If you had $400k-$500k to buy an investment property – Where would you buy?

friday question
Photo by PoPville flickr user Kevin Wolf

I saw this question was on PoPville about 3 years ago. I know DC has changed a LOT since then, and a neighborhood I could afford in 2012, is probably no longer in my price range. I was able to buy a house on the edge NoMA 4 years ago and would like to buy another house in a neighborhood that will experience that same sort of change. I’m working with about 400-500k.”

Despite the fact that DC is apparently sinking, without a doubt I would buy in historic Anacostia or anywhere relatively close to the waterfront east of the river. I’m feeling very positive about long term action when 11th Street Bridge Park gets built.

92 Comment

  • Definitely Anacostia. SW waterfront. Also on GA close to Walter Reed.
    You can also find small units in Dupnt or Thomas Circle for under 500

  • HaileUnlikely

    If I had that in cash, I’d probably buy at a tax auction.

  • Petworth. Or ivy city of Brentwood.

  • 2 or 4 unit small apartment building EOTR. You’re not working with much for NE and NW prices, which are probably at peak and will stay plateaued for the foreseeable future. Got to go to a marginal ‘hood to see the type of gains you’re expecting.

    Also consider PG County. So many families are getting priced out of MC. The type of people who would have bought in Takoma Park 10 years ago can’t afford it anymore. They will eventually look to Metro accessible PG.

    • A lot of people were saying that in 2006 and are still waiting for that boat to dock. Prices have actually fallen there in the last few years. It’s still pretty risky.

    • This is the answer, at least in DC proper. The closer to Minnesota Ave/Benning Rd/Anacostia metro station the better. Those neighborhoods have mixed use development and geographically/topographically feel closer to the core of the city and they have serviceable connections across the river. Single family homes EOTR, I absolutely love River Terrace for its rive access, housing stock, and accessibility.

      If youre looking at single family homes WOTR, time is running out but North Michigan Park and Lamond-Riggs are your best bets.

      • River Terrace has got to be the most underrated neighborhood in DC. Still good, solid houses to be had under $300k (although I’m starting to see prices creep to $325k). Throw in that rare river frontage and low crime rate, and it’s a real gem of a neighborhood.

    • Given that prices are going up in NE and NW every year, I’m not sure how you can claim they’ve plateaued. I think it’s reasonable to say that the rate of increase may be slowing in some neighborhoods but imply they’re flat, and will remain so for a while, is just inaccurate.

      • i agree, and don’t understand why everyone wants to try to hit the lottery with appreciation in a sketchy neighborhood. even if the rate of increase is slowing in NW, the nominal increase can still be significant for a more expensive house: a $40K annual increase is 5% on your $800K house and 10% on your $400K house, but $40K either way. yes, you’re putting less down on the cheaper house, so you could theoretically leverage greater returns with the money saved in a lower down payment, but for individual buyers (as opposed to investors), the size of the downpayment doesn’t totally matter bc it’s just going into equity. you basically miss out on $2K annually: the extra 5% return on the extra $40K down payment) but with higher interest payments on the larger mortgage, and thus a higher tax deduction, it evens out. i think people underestimate the value of simply building equity. of course, affordability underlies all this bc most people are simply buying what they can get their hands on.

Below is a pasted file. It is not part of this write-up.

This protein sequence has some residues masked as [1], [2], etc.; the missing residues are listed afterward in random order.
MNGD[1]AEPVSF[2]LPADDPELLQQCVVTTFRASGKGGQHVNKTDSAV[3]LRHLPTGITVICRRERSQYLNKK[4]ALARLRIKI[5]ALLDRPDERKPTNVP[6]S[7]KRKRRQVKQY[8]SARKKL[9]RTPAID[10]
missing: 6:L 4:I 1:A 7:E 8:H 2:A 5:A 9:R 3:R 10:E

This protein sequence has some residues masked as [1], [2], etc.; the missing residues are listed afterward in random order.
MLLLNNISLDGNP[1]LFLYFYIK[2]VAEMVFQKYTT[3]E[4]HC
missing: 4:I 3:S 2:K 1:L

• In some places they aren’t rising much faster than inflation, in which case there may be better investments out there (though one also has to consider the tax benefits, which can be substantial).

      • I agree. The NE edge of Capitol Hill (near where the new Whole Foods is being built on H) is poised for huge gains. No way it has plateaued.

  • The reality is that you can’t find any rowhomes in that price range anymore in any of the transitional close in neighborhoods any more. Probably Carver Langston but I don’t think you can demand rents to cover a 500K mortgage, but if you put down a big deposit Im sure you can rent it to cover montly costs. If you sit on the property- you’d probably benefit from equity in a few years. Myabe if you find a stuido/1 bedroom that you can do short term rentals, would probably generate more income, but less growth from equity perspective.

  • One really nice place in Baltimore or maybe two mid-tier places…

    • Accountering

      You would really spend $500,000 on a really nice place in Baltimore right now? Or $250,000 on two? If I am investing in Baltimore, I am going lower half of the market, and getting a few places in the $100,000 range.
      There are plenty of opportunities in DC though, so Baltimore is out for me.

      • Yeah, because once you start getting down under 200, you’re in a very speculative situation. I dont think all of Baltimore is going to rise the way DC has. Id like to find a neighborhood that has already moved forward a bit, because they’re more likely to continue moving, instead of trying to pick the neighborhood thats going to move next.

        • Accountering

          Fair enough. I have looked a bit in Baltimore, and I suppose I can get behind this. Thanks for clarifying – I agree, I am not looking to pick neighborhoods in Baltimore that are going to move, nor do I have any interest in being a slumlord.

  • Randle Circle, if you’ve got a 15+ year mindset. Mass ave bridge over anacostia will change things

  • Ideally, you should be looking to get into Takoma. Walter Reed is about to blow up, and there is a massive amount of development going into Georgia Ave in Silver Spring near by. The neighborhood has houses in this range, mostly granny houses, which can be fixed up and modernized. Add to this a significant amount of development in the area around the metro. The entire neighborhood is about a half mile from the Takoma metro as well give or take. Add to that the best access to N/S bus routes in the city short of downtown. Add to that Takoma remains one of the safest neighborhoods in the city east of the park.